Crossing California - by Adam Langer
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Adam Langer's Crossing California is one of my all time favorite novels. It's one of the few books that I actually own, and I reread it often, mostly because I adore the characters. Langer's first novel takes place in 1979-1981 in the primarily Jewish West Rogers Park neighborhood of Chicago. The neighborhood is bisected by California, which divides the upper-middle class families on the western side of the street from the primarily middle-class ones on the east. Langer uses an affectionately satirical tone to describe the lives of a group of a group of teenagers and their families. On the whole, reading it is not dissimilar to having someone plop himself down next to you, at a party perhaps, and tell you stories about his teenage years. Detailed and appealing stories, of course. I will be forever grateful to Langer for inventing Michelle Wasserstrom, quite possibly the most captivating teenager I've met in the pages of a novel in a long time (at least since I discovered Mattie Jones, heroine of True Grit, by Charles Portis). Langer respects his characters and values their quirks, flaws, and failures; he wants us to do the same (and we do). Incidentally, for those of us who didn't have the good fortune of living in Chicago during those years, or were too young (or whatever) to remember that time period or place, Langer includes a helpful index, with entries including Kwame Nkrumah--"former president of Ghana;" Myron and Phil's--"a popular Jewish restaurant in Lincolnwood, Illinois, famous for its relish tray;" French Postcards--"1979 film directed by Willard Huyck;" and faygeleh--"Disparaging term for homosexual (Yiddish). Literal translation: little bird." Langer went on to write a sequel, The Washington Story, which carries on the lives of his characters.
A Darker Domain: A Novel- by Val McDermid
Sadly, Scottish crime writer Val McDermid is much better known in the U.K. than in the U.S., but I'm hoping that her new novel will find her a huge readership on this side of the Atlantic, because A Darker Domain is a real treat for mystery fans. In 2007, the main character, Detective Inspector Kate Pirie, finds herself working two cases that originated in the 1980s, and that now need to be reassessed. One deals with a missing man and the second with a missing baby. When Misha Prentice comes to the Fife police station to report her father missing, Pirie learns to her surprise that Mick Prentice actually disappeared in 1984--22 years earlier--at the height of the coal miners' strike, although at the time his case was never reported to the police. Back then, everyone believed that Mick had simply walked out on his fellow strikers and left town to look for work elsewhere. That made him a scab and a pariah, and nobody much cared where he went or what had happened to him. But now Misha's son needs a bone marrow transplant, her father is a potential donor, and Misha wants him found. As she tries to figure out what happened to Mick Prentice, Pirie is also working on a 1985 kidnapping case, in which an attempted ransom payoff had gone terribly wrong. As a result of the mistakes made, the mother of the victim had been killed and her baby son disappeared along with the kidnappers, never to be seen again. Now, unexpectedly, and more than two decades later, new information has come to light, and the case has been reopened. The complexities of these two cases keep DI Pirie well occupied, and will keep the reader turning the pages of this nicely written, well-plotted psychological thriller. This is a novel that reinforces my belief that you learn something from every book you read--it was fascinating to me to read about the terribly difficult lives of the miners (McDermid's knowledge of, and sympathy for, the lives of miners comes from stories that her miner grandfather told her as a child) and how, in their strike of 1984, the miners were betrayed by both their union leadership and the British government. And then, of course, I had to watch the film Billy Elliot again, since it's set during exactly the same time period.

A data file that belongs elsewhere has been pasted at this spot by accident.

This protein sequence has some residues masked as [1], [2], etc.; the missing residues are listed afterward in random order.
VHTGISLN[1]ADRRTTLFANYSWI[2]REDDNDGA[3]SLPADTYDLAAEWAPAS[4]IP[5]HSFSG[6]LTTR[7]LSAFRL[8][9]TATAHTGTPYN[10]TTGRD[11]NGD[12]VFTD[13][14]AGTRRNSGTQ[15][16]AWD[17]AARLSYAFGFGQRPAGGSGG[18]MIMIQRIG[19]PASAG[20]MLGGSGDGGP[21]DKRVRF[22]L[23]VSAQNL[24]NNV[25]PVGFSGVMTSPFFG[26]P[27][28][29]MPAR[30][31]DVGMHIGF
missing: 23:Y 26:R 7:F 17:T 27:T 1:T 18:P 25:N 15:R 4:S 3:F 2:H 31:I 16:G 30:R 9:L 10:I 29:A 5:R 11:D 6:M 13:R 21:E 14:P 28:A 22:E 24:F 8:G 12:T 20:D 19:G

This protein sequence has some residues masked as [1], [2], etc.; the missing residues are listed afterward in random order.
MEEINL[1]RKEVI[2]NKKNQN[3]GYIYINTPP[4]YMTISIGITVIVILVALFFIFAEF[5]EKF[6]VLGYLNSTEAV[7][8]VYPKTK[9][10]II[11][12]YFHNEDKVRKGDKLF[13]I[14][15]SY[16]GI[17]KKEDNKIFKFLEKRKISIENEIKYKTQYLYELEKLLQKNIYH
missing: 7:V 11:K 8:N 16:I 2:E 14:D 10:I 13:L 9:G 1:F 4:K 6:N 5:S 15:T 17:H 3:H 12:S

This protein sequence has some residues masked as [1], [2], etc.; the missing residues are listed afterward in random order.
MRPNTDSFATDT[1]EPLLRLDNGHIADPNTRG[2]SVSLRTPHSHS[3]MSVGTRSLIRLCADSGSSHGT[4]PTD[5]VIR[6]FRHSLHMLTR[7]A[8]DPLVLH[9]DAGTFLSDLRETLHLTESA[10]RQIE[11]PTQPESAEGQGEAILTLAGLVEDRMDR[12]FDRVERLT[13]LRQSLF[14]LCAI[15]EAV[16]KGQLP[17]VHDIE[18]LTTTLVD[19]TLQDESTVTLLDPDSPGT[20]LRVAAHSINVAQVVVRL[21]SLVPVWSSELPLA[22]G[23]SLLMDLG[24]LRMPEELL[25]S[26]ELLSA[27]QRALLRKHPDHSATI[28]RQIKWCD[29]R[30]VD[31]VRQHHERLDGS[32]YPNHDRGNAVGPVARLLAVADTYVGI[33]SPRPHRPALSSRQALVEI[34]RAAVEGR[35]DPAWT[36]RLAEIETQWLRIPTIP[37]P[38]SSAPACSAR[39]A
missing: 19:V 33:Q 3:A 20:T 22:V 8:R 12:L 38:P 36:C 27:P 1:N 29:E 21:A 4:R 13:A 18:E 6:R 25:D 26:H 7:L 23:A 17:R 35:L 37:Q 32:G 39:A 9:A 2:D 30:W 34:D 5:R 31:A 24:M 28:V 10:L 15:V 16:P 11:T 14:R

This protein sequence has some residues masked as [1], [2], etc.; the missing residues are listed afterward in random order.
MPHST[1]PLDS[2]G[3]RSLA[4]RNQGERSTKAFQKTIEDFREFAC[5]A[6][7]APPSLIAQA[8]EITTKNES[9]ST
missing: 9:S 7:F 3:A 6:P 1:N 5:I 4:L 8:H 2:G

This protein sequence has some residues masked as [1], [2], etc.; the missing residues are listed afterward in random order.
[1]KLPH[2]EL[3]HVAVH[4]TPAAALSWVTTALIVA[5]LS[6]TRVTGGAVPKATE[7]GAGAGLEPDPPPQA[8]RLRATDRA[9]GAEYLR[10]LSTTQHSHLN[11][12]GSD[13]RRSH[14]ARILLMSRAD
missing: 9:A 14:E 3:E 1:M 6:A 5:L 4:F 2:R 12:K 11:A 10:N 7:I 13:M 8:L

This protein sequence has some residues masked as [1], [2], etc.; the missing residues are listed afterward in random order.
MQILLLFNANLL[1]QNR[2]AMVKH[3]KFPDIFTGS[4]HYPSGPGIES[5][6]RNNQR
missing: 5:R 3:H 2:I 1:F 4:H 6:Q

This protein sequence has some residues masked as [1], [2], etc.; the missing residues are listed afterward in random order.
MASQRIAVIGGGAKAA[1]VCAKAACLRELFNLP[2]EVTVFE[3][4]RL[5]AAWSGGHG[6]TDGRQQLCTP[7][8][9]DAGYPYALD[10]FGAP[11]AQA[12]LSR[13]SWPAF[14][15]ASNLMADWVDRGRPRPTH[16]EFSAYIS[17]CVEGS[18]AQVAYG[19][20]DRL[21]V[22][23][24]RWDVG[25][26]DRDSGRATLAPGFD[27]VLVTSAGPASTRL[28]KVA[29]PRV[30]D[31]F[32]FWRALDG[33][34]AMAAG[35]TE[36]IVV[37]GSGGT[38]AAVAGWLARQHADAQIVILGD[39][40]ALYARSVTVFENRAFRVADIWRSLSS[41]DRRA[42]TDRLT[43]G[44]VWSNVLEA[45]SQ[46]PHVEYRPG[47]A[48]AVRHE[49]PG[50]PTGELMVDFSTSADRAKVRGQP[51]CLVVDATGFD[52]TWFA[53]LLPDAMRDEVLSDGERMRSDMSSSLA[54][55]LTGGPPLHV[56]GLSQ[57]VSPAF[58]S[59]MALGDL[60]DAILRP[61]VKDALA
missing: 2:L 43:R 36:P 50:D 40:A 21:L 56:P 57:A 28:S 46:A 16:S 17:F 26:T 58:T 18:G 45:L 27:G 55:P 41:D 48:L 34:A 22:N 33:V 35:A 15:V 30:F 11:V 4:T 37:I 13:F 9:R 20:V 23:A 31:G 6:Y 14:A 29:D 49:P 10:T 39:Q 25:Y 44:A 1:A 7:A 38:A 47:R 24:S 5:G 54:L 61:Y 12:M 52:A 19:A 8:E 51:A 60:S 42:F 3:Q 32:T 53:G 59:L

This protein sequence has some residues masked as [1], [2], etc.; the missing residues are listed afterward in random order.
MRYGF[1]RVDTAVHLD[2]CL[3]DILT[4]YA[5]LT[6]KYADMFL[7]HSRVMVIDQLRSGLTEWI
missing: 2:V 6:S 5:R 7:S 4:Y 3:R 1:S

The Wind-Up Bird Chronicle - by Haruki Murakami; translated from the Japanese by Jay Rubin
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Haruki Murakami takes his time with the opening chapters of The Wind-Up Bird Chronicle, easing the reader into the unremarkable peculiarities of protagonist Toru Okada's suburban Tokyo life. Okada is out of work. He spends his days grocery shopping, ironing shirts, receiving the occasional strange phone call, looking for his missing cat, contemplating his failing marriage. Almost imperceptibly, the uneventfulness of these first chapters cracks open into a story that is wild and unpredictable and made up of seemingly endless layers that pull you from modern-day Japan to the Mongolian plains of World War II; from domestic drama to detective story; from a recognizable reality to an other-world filled with menace and prophetic coincidence. What Murakami does so well in this book is take you to other worlds so complete, so warmly detailed, and so dense with emotional and tactile nuance that you and Okada both begin to lose track of what is real and what is imagined; what is actually happening and what is only being recounted. Murakami lingers lovingly (but not indulgently) on each new world and each new character, allowing each story thread to accumulate into a narrative that is at once astoundingly complex and heartbreakingly, recognizably human.
The Lost Art of Walking: The History, Science, Philosophy, and Literature of Pedestrianism - by Geoff Nicholson